AND if you go through TrueCar, the dealer’s cost factor is increased by $300. on a new car or $400. on pre-owned. I presume you think dealers absorb that?

  • avatar
    Kendahl

    There is only one thing you can’t do on line. That is test drive the automobile you think you want to buy. Several years ago, it was time for me to buy my retirement toy. I was all set to buy a Porsche Cayman but the test drive caused me to look elsewhere. Half an hour of engine drone right behind my head was all I could take. I ended up with an Infiniti G37S.

    Once I know what I want to buy, I play the local dealers against each other to get the lowest price. The one exception to that was the Ford Focus SE we bought two years ago. I deliberately bought from the one local dealer who kept a few manual transmission models in stock. When the other dealers called me back, I explained why they had lost the sale.

  • avatar
    ponchoman49

    I would never ever purchase a used car this way without driving it and inspecting it with a fine tooth comb,see how the seats felt after and hour behind the wheel, check out the trunk to see if it will actually hold what I want it to, and make sure the drivetrain wasn’t noisy or harsh and everything shifted the way it’s supposed to. Yes the internet is nice for price comparison but I fail to see how buying online is so smart an idea. Even with a new car. Unless I was super familiar with that car and already knew what one drove like etc. Even then production line variances, missing items that you thought were there like bluetooth or the preverbal missing glovebox light late in the assembly run.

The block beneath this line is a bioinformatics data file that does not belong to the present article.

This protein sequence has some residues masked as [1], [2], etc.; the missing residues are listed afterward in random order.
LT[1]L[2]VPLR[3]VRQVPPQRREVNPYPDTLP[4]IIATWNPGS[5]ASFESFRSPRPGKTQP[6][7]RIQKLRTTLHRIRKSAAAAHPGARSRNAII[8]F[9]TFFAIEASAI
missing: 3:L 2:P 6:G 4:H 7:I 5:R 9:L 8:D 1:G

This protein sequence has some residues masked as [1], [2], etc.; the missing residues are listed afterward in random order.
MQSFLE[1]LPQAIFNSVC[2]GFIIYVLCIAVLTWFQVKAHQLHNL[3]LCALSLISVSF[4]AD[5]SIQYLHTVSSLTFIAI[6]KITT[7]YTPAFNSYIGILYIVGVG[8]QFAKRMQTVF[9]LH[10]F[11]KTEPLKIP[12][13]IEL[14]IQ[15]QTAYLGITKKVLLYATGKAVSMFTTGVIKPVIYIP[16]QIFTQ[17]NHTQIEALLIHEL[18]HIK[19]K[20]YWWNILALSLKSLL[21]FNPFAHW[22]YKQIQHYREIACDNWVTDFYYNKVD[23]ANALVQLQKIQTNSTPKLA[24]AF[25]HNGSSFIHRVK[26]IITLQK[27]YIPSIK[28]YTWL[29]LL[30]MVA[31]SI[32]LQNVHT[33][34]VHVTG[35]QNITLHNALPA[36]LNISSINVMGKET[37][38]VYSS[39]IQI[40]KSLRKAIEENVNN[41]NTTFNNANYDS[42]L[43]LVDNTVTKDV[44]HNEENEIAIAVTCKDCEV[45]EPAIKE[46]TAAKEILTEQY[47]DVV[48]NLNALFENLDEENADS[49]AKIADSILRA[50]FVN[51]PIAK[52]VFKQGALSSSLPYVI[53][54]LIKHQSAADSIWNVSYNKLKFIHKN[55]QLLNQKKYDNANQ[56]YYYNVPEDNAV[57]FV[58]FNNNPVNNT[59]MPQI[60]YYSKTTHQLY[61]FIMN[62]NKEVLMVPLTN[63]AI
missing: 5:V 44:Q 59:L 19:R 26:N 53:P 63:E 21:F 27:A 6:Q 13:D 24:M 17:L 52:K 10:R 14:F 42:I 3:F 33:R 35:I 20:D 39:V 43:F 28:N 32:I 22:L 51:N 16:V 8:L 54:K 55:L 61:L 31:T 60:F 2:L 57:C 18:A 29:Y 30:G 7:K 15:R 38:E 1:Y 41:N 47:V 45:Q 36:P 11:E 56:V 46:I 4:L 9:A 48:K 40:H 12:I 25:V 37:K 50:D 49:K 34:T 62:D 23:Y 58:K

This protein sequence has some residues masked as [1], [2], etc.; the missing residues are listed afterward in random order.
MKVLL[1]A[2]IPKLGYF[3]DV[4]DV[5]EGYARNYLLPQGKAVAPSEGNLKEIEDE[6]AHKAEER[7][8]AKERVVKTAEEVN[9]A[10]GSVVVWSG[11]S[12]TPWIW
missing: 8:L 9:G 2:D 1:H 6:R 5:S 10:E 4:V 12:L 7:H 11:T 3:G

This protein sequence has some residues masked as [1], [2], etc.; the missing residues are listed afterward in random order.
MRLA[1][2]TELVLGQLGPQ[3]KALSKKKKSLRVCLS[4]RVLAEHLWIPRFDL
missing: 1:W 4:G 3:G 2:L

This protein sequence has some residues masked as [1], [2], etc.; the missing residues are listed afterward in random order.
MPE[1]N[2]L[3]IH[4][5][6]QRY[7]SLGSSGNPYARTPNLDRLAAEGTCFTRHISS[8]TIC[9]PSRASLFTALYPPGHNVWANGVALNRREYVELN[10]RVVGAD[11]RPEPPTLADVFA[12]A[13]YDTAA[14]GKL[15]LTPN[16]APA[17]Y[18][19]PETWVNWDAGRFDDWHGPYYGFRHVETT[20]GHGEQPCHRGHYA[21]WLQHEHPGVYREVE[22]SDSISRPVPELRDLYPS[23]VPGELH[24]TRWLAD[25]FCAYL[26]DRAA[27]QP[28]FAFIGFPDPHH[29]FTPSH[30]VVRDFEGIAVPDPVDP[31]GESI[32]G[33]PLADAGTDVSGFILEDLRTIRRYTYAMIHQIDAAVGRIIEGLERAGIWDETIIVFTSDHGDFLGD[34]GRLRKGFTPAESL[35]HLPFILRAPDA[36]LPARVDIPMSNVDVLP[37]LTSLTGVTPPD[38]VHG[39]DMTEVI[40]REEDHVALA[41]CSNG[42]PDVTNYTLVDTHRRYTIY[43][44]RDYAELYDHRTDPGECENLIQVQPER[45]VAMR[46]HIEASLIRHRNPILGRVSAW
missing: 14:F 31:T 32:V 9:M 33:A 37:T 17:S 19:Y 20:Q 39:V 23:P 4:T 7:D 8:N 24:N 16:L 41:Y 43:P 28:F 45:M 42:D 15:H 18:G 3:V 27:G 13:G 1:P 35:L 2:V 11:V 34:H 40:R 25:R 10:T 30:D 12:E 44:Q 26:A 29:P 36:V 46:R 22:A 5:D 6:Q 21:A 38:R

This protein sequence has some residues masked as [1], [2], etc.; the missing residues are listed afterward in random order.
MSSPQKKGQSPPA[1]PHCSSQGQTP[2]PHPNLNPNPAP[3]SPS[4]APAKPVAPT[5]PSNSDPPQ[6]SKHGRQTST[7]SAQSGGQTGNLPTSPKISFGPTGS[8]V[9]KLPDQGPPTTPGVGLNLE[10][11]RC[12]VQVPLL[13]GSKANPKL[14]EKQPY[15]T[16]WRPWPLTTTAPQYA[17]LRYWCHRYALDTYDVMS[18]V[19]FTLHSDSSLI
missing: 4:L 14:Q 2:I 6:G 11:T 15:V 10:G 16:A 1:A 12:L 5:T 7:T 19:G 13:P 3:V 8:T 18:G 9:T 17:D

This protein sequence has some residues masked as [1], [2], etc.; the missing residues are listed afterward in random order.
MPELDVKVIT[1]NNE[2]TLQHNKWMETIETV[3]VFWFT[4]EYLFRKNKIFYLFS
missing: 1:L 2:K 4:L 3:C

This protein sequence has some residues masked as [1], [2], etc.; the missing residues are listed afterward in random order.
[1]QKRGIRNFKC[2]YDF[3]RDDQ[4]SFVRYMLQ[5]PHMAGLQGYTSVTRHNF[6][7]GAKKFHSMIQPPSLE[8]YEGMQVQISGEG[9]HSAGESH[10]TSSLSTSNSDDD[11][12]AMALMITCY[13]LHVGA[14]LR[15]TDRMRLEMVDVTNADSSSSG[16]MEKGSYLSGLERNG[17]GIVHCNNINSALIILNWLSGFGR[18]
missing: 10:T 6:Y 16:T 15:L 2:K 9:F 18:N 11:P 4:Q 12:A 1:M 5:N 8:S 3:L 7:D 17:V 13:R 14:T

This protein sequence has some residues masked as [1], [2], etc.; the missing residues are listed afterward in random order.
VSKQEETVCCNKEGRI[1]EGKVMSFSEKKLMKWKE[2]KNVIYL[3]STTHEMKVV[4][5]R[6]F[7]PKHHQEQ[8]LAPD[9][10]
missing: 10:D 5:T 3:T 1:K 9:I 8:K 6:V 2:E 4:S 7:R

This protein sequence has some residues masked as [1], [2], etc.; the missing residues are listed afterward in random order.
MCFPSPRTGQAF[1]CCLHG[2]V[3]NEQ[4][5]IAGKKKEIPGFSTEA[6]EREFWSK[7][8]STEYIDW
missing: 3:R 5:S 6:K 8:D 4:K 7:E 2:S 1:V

• avatar
    Topher

    I purchased my first car new when I was 25 and had my first steady, high-ish-income job. I went to a couple dealers, looking for the model+options combo I wanted, found it, and then got dickered around on financing and trade in. I left after 2 hours without buying.

    On my second attempt, I went to my credit union, secured financing, and used the personal shopper, who found exactly what I wanted at invoice. I sold my used car private party, and then got dropped off at the dealership to sign the sales contract and take delivery.

    I might have gotten a better deal on my own, but it wasn’t worth my hassle. Every car salesperson I’ve dealt with has lived up to the negative stereotype.

  • avatar
    superchan7

    I used email to haggle on my first new car, but it works either way. Doing it in person is a little more aggravating (“let me speak to my manager…”), but takes less time.

    The best deals are always in person, not advertised on some website. It takes research, homework and people skills–the last of which our generation is accused of lacking (hence the articles about how we prefer doing everything over the internet to avoid real-life interaction).

    • 0 avatar
      highdesertcat

      “we prefer doing everything over the internet to avoid real-life interaction”

      I can believe that. Given the choice I would also prefer not interact with real-life people in person.

      People are the worst thing on the planet.

      That said, my last three buying experiences were driven by the low expectations I have of people. And they were successful because I went in to buy, not make new friends.

      After checking out the vehicle we wanted to buy, I merely asked, “what does the store need to sell this vehicle for?” Salesperson runs off to see the salesmanager…..

      If it was a price I wanted to pay, I bought. If not, I walked.

      I walked more than I bought, obviously, because I don’t dance and the dealership gets only one shot at me.

      But that’s the difference between “wanting” to buy and “having” to buy.

      • 0 avatar
        krhodes1

        I’m willing to let them chase me a little. On BMW order #1, I went in, told them what I wanted, and asked for a price. They came back with something a bit stupid – like $500 off MSRP. I thanked the guy for his time, gave him my card, and told him to e-mail me or call me when they wanted to order a car for me, I had other dealers to contact. I might have mentioned I had enough FF miles to vacation on Mars… Took about 2hrs to get the e-mail, and a couple back and forths to get to a price I was comfortable with.